South African holiday home opens up to the coastal elements

Salt Architects creates 5 Fin Whale Way, a contemporary South African holiday home that brings together part and present

5 Fin Whale Way by SALT Architects
5 Fin Whale Way in Kommetjie, by Salt Architects
(Image credit: Lindsay Rae Michael)

5 Fin Whale Way is a holiday house, a structure designed to connect its owners with the outdoors as much as possible. The two-storey house is built on a site in the village of Kommetjie, 40km south of Cape Town on the Cape Peninsula. It represents a contemporary interpretation of the Cape cottage vernacular that characterises the region, a South African holiday home style which in turn contained a hefty dose of Victorian seaside architecture with its timber-clad façades and dormer windows. 

A South African holiday home by Salt Architects

5 Fin Whale Way, a South African holiday home by Salt Architects

(Image credit: Lindsay Rae Michael)

The sprawling ground floor covers a substantial proportion of the triangular site, with a wide terrace acting as a buffer zone between house, pool and garden. Inside there is a large open-plan kitchen and living area, set alongside a slightly more formal dining space, a second terrace, as well as a generous utility area and double garage. A bedroom, bathroom and study complete the space.

The upper floor is much smaller, tucked into the pitched roof above the living space. This is home to a spacious principal bedroom suite, complete with a freestanding bath and large dormer windows. 

Bedroom at 5 Fin Whale Way, a South African holiday home by Salt Architects

(Image credit: Lindsay Rae Michael)

The terrace is the house’s focal point. A deep verandah provides shelter from the sun and rain, while expansive sliding glass windows allow the sitting room to be completely open to the elements.

The second terrace off the dining room is a slightly more private space with a fire pit and seating area.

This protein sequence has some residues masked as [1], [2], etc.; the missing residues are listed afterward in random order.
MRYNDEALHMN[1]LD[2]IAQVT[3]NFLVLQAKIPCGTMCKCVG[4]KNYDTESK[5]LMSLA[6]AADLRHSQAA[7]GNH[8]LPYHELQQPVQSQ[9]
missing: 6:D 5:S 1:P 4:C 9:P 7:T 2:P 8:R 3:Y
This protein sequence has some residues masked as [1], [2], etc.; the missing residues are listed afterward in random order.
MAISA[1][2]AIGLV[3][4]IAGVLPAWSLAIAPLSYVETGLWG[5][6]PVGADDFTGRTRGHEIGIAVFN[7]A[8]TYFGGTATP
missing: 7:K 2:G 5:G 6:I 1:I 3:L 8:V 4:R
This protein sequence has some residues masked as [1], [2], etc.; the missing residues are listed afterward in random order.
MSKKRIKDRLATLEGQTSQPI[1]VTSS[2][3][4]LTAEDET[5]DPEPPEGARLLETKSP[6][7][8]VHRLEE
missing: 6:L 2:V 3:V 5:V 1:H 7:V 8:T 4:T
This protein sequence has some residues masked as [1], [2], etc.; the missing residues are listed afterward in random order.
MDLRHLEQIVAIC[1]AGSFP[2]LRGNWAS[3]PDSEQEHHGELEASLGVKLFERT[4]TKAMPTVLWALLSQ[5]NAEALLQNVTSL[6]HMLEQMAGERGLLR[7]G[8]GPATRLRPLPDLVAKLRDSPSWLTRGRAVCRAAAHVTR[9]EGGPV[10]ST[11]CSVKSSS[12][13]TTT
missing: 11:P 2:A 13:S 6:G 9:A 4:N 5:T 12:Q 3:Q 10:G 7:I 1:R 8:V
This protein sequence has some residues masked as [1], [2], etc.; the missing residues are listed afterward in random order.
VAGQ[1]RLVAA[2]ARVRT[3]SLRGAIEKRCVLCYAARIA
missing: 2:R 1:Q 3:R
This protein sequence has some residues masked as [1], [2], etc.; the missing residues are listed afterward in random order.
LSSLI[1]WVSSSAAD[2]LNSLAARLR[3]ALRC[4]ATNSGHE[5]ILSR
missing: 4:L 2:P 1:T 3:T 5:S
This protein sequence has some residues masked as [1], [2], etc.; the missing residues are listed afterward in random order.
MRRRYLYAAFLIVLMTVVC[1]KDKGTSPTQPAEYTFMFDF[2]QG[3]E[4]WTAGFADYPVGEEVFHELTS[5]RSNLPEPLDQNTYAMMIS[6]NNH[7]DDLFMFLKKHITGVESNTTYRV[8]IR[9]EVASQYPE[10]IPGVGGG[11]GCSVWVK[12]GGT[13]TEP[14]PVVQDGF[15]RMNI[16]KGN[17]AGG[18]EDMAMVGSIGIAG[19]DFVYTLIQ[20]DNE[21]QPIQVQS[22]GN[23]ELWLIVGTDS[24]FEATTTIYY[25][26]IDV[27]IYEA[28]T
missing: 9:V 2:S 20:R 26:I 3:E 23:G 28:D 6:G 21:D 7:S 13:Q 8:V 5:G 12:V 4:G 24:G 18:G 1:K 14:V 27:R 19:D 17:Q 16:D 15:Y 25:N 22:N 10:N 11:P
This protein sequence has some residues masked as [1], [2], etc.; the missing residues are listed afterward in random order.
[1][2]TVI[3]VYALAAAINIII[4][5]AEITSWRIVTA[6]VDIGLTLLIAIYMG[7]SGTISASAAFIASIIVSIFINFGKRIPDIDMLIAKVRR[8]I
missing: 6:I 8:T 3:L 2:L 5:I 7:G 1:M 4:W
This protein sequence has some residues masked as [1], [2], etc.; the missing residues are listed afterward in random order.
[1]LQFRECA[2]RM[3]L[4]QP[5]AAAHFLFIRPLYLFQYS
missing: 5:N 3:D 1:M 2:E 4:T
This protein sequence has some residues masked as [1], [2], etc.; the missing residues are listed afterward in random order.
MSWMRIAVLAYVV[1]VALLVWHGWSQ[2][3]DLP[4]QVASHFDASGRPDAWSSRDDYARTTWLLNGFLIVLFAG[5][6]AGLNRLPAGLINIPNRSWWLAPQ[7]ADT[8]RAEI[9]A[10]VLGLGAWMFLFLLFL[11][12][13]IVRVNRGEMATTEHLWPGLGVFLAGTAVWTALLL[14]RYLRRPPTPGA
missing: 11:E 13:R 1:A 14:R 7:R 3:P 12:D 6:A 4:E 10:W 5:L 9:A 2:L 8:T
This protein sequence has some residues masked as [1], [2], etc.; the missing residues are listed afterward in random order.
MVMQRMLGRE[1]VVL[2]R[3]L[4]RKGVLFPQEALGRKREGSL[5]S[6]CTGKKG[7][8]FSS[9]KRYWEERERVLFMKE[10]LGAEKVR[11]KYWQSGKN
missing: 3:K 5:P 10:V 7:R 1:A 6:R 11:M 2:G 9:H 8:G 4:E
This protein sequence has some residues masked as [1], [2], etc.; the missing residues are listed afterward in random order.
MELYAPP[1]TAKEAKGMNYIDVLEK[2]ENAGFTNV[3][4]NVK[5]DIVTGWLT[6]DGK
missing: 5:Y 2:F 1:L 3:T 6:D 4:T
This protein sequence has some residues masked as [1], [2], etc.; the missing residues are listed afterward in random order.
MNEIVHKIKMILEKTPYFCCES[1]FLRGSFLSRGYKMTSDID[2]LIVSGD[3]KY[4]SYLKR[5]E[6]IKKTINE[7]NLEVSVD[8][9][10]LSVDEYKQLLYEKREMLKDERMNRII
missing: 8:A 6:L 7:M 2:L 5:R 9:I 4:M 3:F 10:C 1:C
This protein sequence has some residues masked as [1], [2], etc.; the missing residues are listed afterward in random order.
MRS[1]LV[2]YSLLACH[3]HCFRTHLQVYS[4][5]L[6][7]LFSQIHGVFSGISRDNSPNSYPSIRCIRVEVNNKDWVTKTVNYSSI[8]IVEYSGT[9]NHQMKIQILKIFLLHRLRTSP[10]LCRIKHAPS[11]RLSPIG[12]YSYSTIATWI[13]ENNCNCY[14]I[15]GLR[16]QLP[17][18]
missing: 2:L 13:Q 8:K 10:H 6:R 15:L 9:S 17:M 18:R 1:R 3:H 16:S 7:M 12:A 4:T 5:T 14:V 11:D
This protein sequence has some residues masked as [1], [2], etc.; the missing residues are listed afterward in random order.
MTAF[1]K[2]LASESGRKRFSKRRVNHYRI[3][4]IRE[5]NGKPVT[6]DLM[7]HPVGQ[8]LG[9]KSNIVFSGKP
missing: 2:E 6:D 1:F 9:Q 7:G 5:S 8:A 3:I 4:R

Outdoor pool at 5 Fin Whale Way, a South African holiday home by Salt Architects

(Image credit: Lindsay Rae Michael)

The key design elements are the verandah and terrace, both of which were governed in part by the design guidelines of the neighbourhood, but also by the clients’ desire to live a very outdoor life when they are at the house.

Cantilevered 2.5m away from the building edge, the verandah canopy is supported by a substantial stainless steel plate, and contains angled timber louvres that allow winter sun into the house but shade it during the summer. 

Bedroom and view at 5 Fin Whale Way, a South African holiday home by SALT Architects

(Image credit: Lindsay Rae Michael)

Other important design elements include a contemporary reinterpretation of the dormer window in the pitched-roofed first floor.

The windows contain seats with a north-facing view towards Hout Bay, while the external stainless steel dormer frames contrast with the traditional shutters, which in turn pair with the timber cladding on the exterior. 

Dining room at 5 Fin Whale Way, a South African holiday home by Salt Architects

(Image credit: Lindsay Rae Michael)

Numerous details inside and out showcase how hard the Cape Town-based studio has worked to give the impression of an effortless update of vernacular style. The seamless joints and big spans could only be achieved by concealing structure within the house’s clean lines, and by using skilled craftspeople to shape the façade.

The result is a contemporary building that respects its surroundings while providing just the right balance of public and private spaces in an idyllic coastal spot.

Dusk view, looking into 5 Fin Whale Way, a South African holiday home by SALT Architects

(Image credit: Lindsay Rae Michael)

INFORMATION
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Jonathan Bell has written for Wallpaper* magazine since 1999, covering everything from architecture and transport design to books, tech and graphic design. He is now the magazine’s Transport and Technology Editor. Jonathan has written and edited 15 books, including Concept Car Design, 21st Century House, and The New Modern House. He is also the host of Wallpaper’s first podcast.

With contributions from